Fennel seeds are traditionally served after Indian meals to help support digestion—and when our digestion/gut microbiome is healthy our immune system is healthy. Additionally, fennel contains a wealth of anti-inflammatory antioxidants, such as vitamin C and quercertin22, and has been shown effective against pink eye (use as a poultice), fevers, diarrhea, and tummy aches due to its antiviral, antimicrobial, and anti-stress compounds23.

We like eating fennel seeds straight or you can crush them up to make a yummy, licorice-flavored hot or iced tea (kids love it!).

We hope this information will serve you. It is empowering to know how to use what you have on hand to ward off sickness especially if you can’t get to the store!

  1. https://www.ncbi.nlm.nih.gov/pubmed/16190627
  2. https://www.ncbi.nlm.nih.gov/pmc/articles/PMC4586554/#!po=80.3030
  3. https://www.ncbi.nlm.nih.gov/pubmed/19641233
  4. https://www.ncbi.nlm.nih.gov/pubmed/28886313
  5. https://www.sciencedirect.com/science/article/abs/pii/S1671292711601429
  6. https://www.ncbi.nlm.nih.gov/pubmed/30551467
  7. https://www.ncbi.nlm.nih.gov/pubmed/24779581/
  8. https://www.ncbi.nlm.nih.gov/pubmed/29744941
  9. https://www.ncbi.nlm.nih.gov/pubmed/28980415
  10. https://www.ncbi.nlm.nih.gov/pubmed/?term=turmeric
  11. https://www.ncbi.nlm.nih.gov/pubmed/17211725/
  12. https://www.ncbi.nlm.nih.gov/pubmed/28853207
  13. https://www.ncbi.nlm.nih.gov/pmc/articles/PMC5003001/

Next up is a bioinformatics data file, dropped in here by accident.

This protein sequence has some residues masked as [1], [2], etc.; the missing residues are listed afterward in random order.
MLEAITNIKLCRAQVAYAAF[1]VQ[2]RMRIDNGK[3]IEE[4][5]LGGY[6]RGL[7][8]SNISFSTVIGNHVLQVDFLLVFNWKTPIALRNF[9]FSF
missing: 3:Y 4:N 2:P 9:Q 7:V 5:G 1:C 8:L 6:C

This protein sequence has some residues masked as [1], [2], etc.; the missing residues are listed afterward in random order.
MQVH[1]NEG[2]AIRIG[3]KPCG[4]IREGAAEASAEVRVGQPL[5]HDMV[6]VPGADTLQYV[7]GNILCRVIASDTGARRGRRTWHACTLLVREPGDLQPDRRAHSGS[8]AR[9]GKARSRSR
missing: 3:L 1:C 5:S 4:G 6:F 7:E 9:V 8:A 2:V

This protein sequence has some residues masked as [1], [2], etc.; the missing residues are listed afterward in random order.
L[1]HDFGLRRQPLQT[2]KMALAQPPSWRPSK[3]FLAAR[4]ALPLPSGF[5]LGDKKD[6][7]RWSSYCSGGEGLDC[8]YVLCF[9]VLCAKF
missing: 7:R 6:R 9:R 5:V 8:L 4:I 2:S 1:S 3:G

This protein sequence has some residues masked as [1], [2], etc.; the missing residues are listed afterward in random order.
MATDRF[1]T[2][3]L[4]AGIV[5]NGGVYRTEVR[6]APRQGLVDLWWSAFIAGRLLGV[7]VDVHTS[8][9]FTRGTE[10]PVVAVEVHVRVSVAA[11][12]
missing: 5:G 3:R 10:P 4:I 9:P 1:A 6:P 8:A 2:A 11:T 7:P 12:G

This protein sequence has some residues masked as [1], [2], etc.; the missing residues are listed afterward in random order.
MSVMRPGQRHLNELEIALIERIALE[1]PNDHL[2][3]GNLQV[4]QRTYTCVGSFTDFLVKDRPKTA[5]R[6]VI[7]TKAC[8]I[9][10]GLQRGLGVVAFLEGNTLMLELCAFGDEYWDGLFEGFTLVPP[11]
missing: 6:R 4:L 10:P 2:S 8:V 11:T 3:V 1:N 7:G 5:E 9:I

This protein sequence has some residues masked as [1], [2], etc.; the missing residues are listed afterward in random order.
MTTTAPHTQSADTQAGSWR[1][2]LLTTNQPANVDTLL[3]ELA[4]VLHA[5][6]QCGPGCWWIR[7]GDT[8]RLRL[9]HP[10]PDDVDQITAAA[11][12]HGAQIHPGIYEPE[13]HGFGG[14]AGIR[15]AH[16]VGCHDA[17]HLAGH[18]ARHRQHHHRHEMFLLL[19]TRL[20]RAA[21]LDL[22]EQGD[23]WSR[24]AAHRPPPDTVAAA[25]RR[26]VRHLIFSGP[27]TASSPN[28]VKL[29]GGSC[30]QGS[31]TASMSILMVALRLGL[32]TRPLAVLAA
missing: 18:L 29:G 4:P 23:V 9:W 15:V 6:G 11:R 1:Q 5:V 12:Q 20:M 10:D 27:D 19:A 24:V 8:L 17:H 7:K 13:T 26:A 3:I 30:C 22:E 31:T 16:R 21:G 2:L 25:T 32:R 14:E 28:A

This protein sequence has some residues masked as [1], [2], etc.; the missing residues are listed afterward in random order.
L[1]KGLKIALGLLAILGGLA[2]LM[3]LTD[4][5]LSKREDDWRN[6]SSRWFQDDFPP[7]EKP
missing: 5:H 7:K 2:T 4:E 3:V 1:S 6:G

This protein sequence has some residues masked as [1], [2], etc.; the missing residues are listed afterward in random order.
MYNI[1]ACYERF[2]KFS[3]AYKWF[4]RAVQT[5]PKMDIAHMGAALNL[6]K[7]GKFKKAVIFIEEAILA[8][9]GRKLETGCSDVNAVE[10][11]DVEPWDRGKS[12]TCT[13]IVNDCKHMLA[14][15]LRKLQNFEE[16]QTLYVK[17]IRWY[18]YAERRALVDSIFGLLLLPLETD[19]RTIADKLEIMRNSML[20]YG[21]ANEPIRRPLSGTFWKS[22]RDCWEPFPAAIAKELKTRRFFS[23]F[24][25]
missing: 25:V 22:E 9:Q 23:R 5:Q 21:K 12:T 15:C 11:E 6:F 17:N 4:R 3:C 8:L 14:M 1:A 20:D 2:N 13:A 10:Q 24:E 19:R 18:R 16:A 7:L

14. https://laryngopedia.com/use-capsaicin-sensory-neuropathic-cough/
  15. https://www.ncbi.nlm.nih.gov/pmc/articles/PMC4971034/
  16. https://www.ncbi.nlm.nih.gov/pmc/articles/PMC4643145/
  17. https://www.ncbi.nlm.nih.gov/pmc/articles/PMC4477151/
  18. https://www.ncbi.nlm.nih.gov/pmc/articles/PMC3609356/
  19. https://www.ncbi.nlm.nih.gov/pubmed/27127591
  20. https://www.ncbi.nlm.nih.gov/pubmed/23123794
  21. https://www.ncbi.nlm.nih.gov/pubmed/23123794
  22. https://www.ncbi.nlm.nih.gov/pubmed/22696872
  23. https://www.ncbi.nlm.nih.gov/pmc/articles/PMC4137549/
Marilee Nelson

Marilee Nelson

Marilee Nelson is an Environmental Toxins expert who has spent nearly 30 years advocating for the chemically-sensitive and chronically-ill. She is a Board Certified Nutritionist, Certified Bau-Biologist and Bau-Biology Inspector and specializes in Food As Medicine. She has helped thousands of families and individuals identify, heal and recover from toxic exposures and is on a mission to revolutionize the way American families view their health.